The T&M spring catalogues arrived this week and I am so excited! I have been choosing my plants for the summer customer trials. I shall concentrate my efforts on two areas – patio containers and hanging baskets and our allotment and greenhouse.

 

Petunia 'Cremissimo', 'Peach Sundae' and Begonia 'Garden Angels'

Petunia ‘Cremissimo’, ‘Crazytunia Mandevilla’ and Begonia ‘Garden Angels’

 

The theme on our patio is exotic, with year round interest provided by abutilons, ferns, fatsias, phormiums and heucheras so I have planned my selection to complement that: everything citrus coloured including NEW Petunia ‘Cremissimo’ – if its anything like last year’s ‘Peach Sundae’ then it’s going to be stunning! NEW Calibrachoa ‘Kabloom Terracotta’, NEW Petunia ‘Crazytunia Mandevilla’ and NEW Begonia ‘Garden Angels’, which look like heucheras-on-steroids! I am also going to try my hand at growing Ricinus Communis ‘Impala‘ from seed, Eucomis ‘Sparkling Burgundy’ bulbs & NEW Curcuma ‘Twister’ tuber to go with the potted ginger lilies and cannas.

 

Calibrachoa 'Kabloom Terracotta', Ricinus communis 'Impala' and Curcuma 'Twister'

Calibrachoa ‘Kabloom Terracotta’, Ricinus communis ‘Impala’ and Curcuma ‘Twister’

 

In the greenhouse we have room for half a dozen cordon tomatoes and a couple of cucumbers, so this year we’re trying Tomato ‘Tutti Fruitti Collection’ for a change, but are sticking to Cucumber ‘Cucino’ as I haven’t found a mini cucumber to rival its productivity. I am fascinated at the thought of edible fuchsia berries so we are having a go at the NEW Fuchsia Berry. More modest trials for the allotment due to time constraints makes us focus on the more unusual, so after tastings at the T&M Trials Open Day last summer, we will try growing Cucamelon ‘Melothria’, Squash [Patty Pans] ‘Summer Mix’ and Courgette ‘De Nice A Fruit Rond’.

 

Tomato 'Rainbow Blend' Cumcumber 'Cucino' and Fuchsia Berry

Tomato ‘Rainbow Blend’ Cumcumber ‘Cucino’ and Fuchsia Berry

 

Of course I couldn’t stop there without buying a couple of things that I have no room for, so NEW Brunnera ‘Alexander’s Great’ and Digitalis ‘Illumination Ruby Slippers’are on the list too!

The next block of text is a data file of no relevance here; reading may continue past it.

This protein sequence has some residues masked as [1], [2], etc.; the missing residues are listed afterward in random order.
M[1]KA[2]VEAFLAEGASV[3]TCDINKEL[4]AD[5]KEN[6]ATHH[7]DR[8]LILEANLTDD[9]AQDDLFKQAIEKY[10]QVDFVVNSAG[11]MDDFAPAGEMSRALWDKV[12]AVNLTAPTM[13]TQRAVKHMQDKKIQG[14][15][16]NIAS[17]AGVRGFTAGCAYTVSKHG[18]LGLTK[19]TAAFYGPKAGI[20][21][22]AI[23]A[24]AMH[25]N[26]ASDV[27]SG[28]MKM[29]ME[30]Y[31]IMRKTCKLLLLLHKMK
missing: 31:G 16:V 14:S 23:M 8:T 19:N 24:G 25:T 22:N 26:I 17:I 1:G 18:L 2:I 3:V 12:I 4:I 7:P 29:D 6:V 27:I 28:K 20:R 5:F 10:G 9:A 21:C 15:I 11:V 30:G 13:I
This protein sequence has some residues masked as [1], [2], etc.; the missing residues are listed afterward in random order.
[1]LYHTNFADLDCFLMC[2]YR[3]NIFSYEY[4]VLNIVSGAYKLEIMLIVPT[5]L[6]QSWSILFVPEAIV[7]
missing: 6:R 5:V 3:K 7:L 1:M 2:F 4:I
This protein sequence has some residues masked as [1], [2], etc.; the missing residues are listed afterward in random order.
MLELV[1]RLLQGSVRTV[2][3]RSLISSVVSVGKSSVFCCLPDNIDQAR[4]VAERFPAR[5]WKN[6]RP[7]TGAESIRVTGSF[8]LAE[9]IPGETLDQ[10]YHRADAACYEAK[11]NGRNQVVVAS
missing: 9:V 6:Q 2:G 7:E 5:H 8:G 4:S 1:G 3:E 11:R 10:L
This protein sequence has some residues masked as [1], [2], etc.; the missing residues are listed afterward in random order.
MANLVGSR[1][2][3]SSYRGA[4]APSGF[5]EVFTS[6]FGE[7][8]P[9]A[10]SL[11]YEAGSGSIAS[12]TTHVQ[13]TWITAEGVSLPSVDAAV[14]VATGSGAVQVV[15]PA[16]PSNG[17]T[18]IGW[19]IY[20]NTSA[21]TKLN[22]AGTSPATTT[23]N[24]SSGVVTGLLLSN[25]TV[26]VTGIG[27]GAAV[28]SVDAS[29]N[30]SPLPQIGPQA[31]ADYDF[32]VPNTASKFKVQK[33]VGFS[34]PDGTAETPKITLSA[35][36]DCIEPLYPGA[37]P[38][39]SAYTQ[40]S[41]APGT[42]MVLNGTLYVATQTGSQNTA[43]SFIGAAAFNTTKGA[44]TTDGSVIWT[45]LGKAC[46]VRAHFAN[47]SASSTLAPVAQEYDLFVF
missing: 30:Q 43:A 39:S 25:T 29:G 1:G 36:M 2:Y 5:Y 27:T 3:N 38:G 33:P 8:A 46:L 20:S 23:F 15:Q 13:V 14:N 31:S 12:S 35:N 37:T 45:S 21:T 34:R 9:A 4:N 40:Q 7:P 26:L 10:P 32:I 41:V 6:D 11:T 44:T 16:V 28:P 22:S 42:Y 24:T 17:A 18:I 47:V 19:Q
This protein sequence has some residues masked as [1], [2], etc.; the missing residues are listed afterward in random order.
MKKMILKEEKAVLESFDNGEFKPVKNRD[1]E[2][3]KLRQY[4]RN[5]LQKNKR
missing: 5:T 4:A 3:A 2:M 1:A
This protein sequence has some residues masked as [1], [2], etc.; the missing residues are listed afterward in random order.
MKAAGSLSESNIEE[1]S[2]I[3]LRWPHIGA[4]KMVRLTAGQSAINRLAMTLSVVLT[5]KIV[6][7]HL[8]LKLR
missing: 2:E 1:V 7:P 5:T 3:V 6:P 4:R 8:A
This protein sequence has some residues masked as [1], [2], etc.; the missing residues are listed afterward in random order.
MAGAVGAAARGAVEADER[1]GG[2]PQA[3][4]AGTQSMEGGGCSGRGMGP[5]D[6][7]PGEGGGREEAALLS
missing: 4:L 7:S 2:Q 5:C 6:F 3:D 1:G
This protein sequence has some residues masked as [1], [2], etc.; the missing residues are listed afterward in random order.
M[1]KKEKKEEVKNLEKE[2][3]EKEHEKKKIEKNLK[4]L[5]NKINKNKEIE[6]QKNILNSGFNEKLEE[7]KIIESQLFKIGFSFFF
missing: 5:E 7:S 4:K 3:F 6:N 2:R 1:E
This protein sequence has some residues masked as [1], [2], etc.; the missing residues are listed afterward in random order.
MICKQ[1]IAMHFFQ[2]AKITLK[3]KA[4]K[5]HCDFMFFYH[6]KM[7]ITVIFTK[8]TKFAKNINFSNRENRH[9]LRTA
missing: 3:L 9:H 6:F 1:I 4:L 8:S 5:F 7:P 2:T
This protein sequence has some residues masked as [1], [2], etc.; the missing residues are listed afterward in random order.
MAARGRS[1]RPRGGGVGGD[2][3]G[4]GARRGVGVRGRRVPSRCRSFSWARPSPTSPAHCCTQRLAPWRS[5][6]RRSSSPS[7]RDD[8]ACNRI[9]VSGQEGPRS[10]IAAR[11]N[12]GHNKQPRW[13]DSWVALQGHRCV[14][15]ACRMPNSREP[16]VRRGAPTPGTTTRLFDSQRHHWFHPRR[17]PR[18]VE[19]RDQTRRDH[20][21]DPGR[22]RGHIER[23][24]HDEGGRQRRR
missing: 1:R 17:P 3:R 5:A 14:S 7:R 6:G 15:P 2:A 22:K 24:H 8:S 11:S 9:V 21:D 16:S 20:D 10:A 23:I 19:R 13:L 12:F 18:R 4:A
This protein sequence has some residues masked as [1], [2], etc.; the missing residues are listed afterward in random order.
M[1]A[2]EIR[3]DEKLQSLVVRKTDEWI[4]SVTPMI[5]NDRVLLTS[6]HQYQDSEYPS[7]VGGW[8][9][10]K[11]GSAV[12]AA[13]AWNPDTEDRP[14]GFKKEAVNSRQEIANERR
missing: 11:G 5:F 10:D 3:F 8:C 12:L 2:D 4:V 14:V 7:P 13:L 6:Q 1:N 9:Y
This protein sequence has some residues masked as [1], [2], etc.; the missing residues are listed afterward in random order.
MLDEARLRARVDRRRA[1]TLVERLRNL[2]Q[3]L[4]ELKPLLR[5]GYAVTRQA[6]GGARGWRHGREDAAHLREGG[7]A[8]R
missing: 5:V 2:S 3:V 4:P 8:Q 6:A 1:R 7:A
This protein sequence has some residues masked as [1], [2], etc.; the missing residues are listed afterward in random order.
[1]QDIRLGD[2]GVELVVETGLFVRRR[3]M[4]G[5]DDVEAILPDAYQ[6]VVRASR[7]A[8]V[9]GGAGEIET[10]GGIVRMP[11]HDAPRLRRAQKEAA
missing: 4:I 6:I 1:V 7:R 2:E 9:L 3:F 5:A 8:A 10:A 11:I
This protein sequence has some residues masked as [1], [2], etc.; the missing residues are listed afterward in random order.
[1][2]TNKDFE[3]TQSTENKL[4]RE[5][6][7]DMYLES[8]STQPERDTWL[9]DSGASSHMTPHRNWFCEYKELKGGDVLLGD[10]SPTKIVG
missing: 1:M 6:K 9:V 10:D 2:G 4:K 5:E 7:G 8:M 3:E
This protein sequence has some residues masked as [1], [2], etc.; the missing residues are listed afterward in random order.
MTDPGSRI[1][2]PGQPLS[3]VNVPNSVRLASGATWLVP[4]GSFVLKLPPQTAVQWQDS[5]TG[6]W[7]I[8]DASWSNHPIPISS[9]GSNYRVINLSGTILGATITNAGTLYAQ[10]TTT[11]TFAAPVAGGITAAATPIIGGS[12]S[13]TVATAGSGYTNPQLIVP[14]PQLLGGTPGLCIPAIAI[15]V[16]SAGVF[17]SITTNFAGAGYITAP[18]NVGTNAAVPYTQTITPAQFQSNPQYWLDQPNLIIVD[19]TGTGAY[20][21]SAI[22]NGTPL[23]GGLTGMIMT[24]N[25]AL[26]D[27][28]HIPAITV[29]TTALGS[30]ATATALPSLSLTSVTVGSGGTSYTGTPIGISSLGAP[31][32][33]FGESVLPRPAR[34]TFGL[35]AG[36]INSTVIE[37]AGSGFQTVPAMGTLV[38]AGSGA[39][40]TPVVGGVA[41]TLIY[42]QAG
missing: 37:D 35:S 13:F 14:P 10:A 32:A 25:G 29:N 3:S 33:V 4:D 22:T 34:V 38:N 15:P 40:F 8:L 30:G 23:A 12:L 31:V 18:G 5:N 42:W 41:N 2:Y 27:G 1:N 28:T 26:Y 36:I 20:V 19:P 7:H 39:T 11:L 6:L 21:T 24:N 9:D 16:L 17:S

David has been busy too, adding a small living wall to the front garden display; an area by our front door of about W:25cms x H:40cm with room for about 16 plants. It’s a north facing aspect so more ferns & grasses, and maybe a couple of hostas and herbs. Installing a drip irrigation system should be easy as the tap is situated conveniently right underneath.

The new planting scheme out front is settling in well, spring bulbs are coming up throughout and I have added a beautiful Hellebore ‘Spring Promise’ and a couple more ferns. David succeeded in finding two lovely tall containers to go either side of the front door for my Christmas present. Once installed securely I planted each one with chinodoxa bulbs for spring colour, three huge tree lilies for summer colour, infant contorted willows for year round interest (these quick growers will have to come out when we can no longer get through the front door) and hakonechloa aurea grass for good measure! Think I’ve been a bit too over-enthusiastic but hey, what the heck. David has created some unique lights too which are attracting lots of comments – using recycled bottles and jars.

 

Caroline's house and front garden

Caroline’s house and front garden

 

Today it has snowed for the first time this winter, and a long time coming too! But never to be distracted from my plant addiction I’m off to the garden centre for my ferns and grasses! Watch this space……..

Take a tour of our petunias with Michael Perry

“We’ve really pushed out the boat with our new Petunia introductions this year, and it now means there’s a Petunia for almost any part of the garden! So, let’s take a bit of a tour…

Right outside your backdoor, there’s room for a few terracotta pots filled with some of the newest and most colourful petunias! Mix and match with varieties such as ‘Green with Envy’, new ‘Cloud Nine’ and super scented ‘Anna’! Or, for something really indulgent and show-off, try ‘Black Night’, with jet-black, velveteen blooms! Also, for little pots, try Calibrachoa ‘Crackerjack’, with its sprawling habit, with blooms a lot smaller than a standard petunia, but boy there’s a lot more of them!

 

Petunias 'Green With Envy', 'Cloud nine' and 'Anna'